Gerry Harvey, I Think You’re Wrong

Gerry Harvey, I Think You’re Wrong

 

By Jon Michail

 

 

Gerry Harvey – CEO and Founder of Retail Giant Harvey Norman

 

Amazon is coming to Australia and they will be a game changer – If you are an e-commerce site, get on the front foot and adapt your business now.

 

Check out the Amazon website, and you’ll see that more than 150 jobs are currently being advertised in Sydney. Analysts believe that the retail giant is using the July 2017 changes to the goods and services tax as the mechanism for the start of its entry into Australia.

 

Gerry Harvey, Harvey Norman head, predicts that Amazon is going to run into trouble as it tries to expand into Australia, stating that they will face some harsh realities of trying to do business here, particularly because of the huge distances involved. He says his business has the advantage of a delivery skill set and logistics framework that has taken 35 years to build up.

 

That may be have once been true, but the business world is moving so quickly that Harvey Norman’s past success is no longer a guarantee it of success into the future, same as any other business.

 

“Amazon USA accounts for 43% of all spending in 2016.”

 

Dr Gary Mortimer, associate professor at Queensland University of Technology, compares the potential Australian market to Canada, where distance is also the major challenge, causing more of a struggle for Amazon.

 

But distance is only one facet of the imminent invasion.

 

Amazon’s revenue is far higher than that of Australia’s largest retailers and it’s growing amazingly quickly. Amazon is not only a retailer; it provides TV streaming services, cloud services and logistics as well.

 

“Credit Suisse predicts Amazon could snap up a 10 percent share of the clothing and non-electrical homewares market within five years.”

 

The implications of its arrival are massive, among them the prediction that Amazon is replacing workers with robots as fast as it can. Amazon chief financial officer Brian Olsavsky notes that although robotics technology tends to be more capital intensive than warehouses, it generally has much better operating efficiencies. Currently, Amazon only needs half as many workers to sell the same amount of merchandise a traditional department store does.

 

However, many smaller retailers view Amazon’s start-up as an exciting opportunity rather than a threat. As Talia Sasson, founder of online wedding wear supplier ‘Bridesmaids Only’, recently noted, ‘(It’s) a true convergence of the online with the physical, and a quantum leap forward in customer experience. We’re lean enough to pivot if any decisions taken by conglomerates like Amazon seek enter our marketplace.’

 

Co-founder and director of bookseller ‘The Nile’, Jethro Marks, agrees, saying the main effect of Amazon’s launch in Australia would be to drive other businesses towards better service. ‘The arrival of Amazon is going to force all retailers to focus more intently on customer needs and wants.’

 

Amazon a booming success story.

Amazon a booming success story.

 

Amazon states that in Australia they will compete on a platform of low prices, vast selection and fast delivery. According to a local fund manager, they’re already performing price audits and will undercut local retailers by 30%. Unsurprisingly, a recent Neilson poll found that 56% of Australians would buy from Amazon.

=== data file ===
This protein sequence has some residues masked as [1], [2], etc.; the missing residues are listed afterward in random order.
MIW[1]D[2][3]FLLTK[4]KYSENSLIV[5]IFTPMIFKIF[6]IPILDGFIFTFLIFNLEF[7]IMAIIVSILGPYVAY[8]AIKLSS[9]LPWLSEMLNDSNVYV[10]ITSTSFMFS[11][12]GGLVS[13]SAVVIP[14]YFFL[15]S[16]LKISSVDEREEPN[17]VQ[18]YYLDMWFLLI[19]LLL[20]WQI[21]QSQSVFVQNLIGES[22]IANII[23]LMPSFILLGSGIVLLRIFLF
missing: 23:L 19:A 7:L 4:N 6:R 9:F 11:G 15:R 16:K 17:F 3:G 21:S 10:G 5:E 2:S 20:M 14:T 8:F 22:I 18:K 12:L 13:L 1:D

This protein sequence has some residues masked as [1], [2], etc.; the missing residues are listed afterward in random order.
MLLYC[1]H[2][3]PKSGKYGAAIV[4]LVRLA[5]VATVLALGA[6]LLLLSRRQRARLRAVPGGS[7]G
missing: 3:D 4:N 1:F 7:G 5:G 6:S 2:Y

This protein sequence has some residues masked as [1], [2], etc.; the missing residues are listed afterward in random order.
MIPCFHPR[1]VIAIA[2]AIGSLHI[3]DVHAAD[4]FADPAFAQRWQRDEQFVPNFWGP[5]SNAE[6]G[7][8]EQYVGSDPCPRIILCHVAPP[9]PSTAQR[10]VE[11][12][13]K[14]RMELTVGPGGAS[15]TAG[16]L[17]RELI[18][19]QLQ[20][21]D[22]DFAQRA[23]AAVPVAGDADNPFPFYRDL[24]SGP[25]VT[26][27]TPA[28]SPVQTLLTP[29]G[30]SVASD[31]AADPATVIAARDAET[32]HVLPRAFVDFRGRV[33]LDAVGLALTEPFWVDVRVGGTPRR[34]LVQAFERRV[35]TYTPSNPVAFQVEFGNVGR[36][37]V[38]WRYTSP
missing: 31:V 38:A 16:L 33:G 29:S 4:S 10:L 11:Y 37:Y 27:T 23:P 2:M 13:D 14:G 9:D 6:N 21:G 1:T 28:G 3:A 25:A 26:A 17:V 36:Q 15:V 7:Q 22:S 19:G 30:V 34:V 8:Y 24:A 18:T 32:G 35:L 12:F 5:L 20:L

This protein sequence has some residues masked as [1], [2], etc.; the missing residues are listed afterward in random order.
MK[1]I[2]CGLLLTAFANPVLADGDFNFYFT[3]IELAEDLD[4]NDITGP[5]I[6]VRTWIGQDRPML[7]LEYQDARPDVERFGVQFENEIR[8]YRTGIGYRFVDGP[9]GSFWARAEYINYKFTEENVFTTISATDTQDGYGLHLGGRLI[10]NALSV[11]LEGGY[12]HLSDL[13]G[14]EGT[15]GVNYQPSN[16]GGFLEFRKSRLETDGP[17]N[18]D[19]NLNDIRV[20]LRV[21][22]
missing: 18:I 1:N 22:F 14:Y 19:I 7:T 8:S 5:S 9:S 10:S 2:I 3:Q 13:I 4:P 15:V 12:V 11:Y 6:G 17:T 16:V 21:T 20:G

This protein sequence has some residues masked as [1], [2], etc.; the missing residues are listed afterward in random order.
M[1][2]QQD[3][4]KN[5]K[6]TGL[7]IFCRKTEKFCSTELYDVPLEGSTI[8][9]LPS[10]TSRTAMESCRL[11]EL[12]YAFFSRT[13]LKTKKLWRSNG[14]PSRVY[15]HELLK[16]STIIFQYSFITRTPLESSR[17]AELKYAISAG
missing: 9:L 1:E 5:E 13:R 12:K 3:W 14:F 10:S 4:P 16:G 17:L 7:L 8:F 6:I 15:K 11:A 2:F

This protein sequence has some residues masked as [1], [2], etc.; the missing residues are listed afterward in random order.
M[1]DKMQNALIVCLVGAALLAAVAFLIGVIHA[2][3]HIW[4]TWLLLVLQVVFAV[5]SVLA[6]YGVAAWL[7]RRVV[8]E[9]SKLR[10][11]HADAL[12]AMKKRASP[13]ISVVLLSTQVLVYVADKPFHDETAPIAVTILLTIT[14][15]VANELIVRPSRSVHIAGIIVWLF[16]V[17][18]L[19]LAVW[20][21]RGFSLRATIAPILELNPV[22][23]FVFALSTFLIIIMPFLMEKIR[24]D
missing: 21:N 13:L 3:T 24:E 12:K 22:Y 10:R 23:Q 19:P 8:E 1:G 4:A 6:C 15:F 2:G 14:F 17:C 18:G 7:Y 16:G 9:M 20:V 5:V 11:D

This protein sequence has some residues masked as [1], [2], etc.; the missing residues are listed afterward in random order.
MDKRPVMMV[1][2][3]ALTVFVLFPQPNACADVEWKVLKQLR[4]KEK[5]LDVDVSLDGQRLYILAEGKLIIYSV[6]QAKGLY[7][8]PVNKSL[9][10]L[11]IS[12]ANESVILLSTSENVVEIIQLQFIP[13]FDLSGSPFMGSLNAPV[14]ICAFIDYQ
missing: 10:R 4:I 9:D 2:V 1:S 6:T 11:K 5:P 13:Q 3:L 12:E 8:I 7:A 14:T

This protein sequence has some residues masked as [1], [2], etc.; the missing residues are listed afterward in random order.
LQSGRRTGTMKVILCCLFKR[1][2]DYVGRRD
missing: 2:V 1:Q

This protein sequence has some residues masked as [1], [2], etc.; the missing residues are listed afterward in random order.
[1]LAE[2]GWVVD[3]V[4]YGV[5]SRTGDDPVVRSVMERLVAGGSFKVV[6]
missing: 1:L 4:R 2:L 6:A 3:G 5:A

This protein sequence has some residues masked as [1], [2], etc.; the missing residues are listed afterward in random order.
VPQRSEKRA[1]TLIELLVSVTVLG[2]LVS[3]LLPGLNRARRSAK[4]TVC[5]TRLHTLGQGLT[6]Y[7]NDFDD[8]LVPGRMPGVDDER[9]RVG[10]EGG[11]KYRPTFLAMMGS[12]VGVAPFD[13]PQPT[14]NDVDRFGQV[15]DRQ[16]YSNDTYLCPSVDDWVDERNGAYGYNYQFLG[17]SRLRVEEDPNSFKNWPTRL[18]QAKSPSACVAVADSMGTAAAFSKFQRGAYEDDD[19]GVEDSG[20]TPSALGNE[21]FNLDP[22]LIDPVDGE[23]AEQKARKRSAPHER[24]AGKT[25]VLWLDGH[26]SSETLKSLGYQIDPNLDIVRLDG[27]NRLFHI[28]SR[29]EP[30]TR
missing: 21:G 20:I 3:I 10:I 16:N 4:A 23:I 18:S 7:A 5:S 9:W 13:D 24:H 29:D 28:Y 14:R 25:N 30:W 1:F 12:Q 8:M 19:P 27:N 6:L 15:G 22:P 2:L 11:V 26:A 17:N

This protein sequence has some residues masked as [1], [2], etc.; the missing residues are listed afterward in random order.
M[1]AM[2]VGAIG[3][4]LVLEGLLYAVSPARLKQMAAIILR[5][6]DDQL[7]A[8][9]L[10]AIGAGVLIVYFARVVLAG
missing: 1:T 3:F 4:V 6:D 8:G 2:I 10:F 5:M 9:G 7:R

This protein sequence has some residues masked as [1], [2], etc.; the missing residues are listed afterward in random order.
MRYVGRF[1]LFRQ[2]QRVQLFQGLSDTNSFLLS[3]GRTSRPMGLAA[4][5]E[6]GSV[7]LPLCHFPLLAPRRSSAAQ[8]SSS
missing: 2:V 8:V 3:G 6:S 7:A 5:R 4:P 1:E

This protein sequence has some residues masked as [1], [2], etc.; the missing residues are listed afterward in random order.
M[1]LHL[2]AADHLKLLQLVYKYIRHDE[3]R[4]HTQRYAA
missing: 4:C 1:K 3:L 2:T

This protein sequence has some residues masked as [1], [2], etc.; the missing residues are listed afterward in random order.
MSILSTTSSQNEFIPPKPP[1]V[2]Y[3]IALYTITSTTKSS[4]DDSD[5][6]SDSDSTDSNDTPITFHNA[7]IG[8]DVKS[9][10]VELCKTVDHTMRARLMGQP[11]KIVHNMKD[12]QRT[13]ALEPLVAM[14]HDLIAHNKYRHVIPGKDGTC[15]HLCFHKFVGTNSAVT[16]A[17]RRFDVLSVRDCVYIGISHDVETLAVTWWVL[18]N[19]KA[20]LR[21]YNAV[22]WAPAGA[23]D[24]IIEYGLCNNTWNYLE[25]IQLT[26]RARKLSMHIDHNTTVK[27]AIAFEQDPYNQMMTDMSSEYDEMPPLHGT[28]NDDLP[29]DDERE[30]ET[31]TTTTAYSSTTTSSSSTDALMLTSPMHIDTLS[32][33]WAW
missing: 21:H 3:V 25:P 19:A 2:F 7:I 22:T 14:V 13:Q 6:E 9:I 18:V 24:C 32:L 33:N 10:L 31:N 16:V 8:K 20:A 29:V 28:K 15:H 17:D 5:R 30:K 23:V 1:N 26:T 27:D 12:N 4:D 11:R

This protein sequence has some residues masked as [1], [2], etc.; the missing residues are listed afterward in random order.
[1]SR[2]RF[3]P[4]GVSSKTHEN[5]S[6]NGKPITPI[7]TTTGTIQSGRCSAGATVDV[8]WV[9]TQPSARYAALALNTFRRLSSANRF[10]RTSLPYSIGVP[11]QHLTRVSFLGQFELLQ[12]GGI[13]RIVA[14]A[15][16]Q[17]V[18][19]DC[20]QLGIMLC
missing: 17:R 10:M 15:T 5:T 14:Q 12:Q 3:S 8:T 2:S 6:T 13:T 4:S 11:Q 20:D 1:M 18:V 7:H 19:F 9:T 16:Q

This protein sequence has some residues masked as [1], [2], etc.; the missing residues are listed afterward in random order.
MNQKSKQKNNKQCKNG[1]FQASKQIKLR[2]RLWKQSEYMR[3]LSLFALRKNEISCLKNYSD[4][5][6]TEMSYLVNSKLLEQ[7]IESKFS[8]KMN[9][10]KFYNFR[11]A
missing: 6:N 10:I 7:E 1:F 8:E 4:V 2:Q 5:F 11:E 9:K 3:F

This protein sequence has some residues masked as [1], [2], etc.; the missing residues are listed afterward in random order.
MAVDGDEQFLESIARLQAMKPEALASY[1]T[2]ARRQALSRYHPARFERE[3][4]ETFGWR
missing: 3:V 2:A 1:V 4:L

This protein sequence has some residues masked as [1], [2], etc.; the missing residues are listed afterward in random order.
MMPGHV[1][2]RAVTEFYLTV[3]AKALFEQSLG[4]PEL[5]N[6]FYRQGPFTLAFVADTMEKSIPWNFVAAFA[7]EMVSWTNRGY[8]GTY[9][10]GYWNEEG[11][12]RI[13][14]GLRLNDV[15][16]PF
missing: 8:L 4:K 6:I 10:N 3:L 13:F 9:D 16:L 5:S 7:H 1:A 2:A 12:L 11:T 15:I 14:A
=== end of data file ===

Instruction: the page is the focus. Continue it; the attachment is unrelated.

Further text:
In New Zealand, the Warehouse Group chief executive Nick Grayston says the company has been preparing for the arrival of Amazon in Australia, having seen the impact the company has had on other local retailers in other countries. ‘We know it raises the stakes for retailers in New Zealand.’

 

Although Amazon has yet to officially announce its opening date and operating city in Australia, the retail landscape is set to change when it does. Brittain Ladd, an ex-Amazon staff member, had some words of advice for pessimists like Gerry Harvey.

 

‘Instead of preparing for Amazon, retailers should have been taking lessons from Jeff Bezos regarding how to obsess over customers and provide customers with service and value.’ He added that local retailers should be poaching talent from Amazon instead of creating internal response teams ‘consisting of individuals with no Amazon experience and minimal e-commerce experience’.

 

‘Instead of maintaining the same business models year after year, companies in Australia should have put a premium on innovation.’

 

Concluding, Billionaire investor Warren Buffet when asked last weekend about Amazon and its founder Jeff Bezzos he said “I was impressed with Jeff early. I never expected he could pull off what he did… on the scale that it happened. At the same time he’s shaking up the world of retail world, he’s also shaking up the IT world simultaneously. These are powerful, powerful ideas with big potential, and he’s executed.”

 

That sums it up nicely, don’t you think Gerry?

 

 

 

 

 

Jon Michail and his team at Image Group International partners with their clients to achieve breakthrough results with contrarian and disruptive ways to grow and monetise their personal and business brands. A veteran coach with a Who’s Who clientele, Jon is the CEO and Founder of Image Group International, an Australian-based corporate and personal brand image advisory and coaching organisation that conducts transformational seminars, workshops and one-on-one coaching in over four continents. He is recognised as Australasia’s No. 1 Image Coach.

 

 

 

 

 

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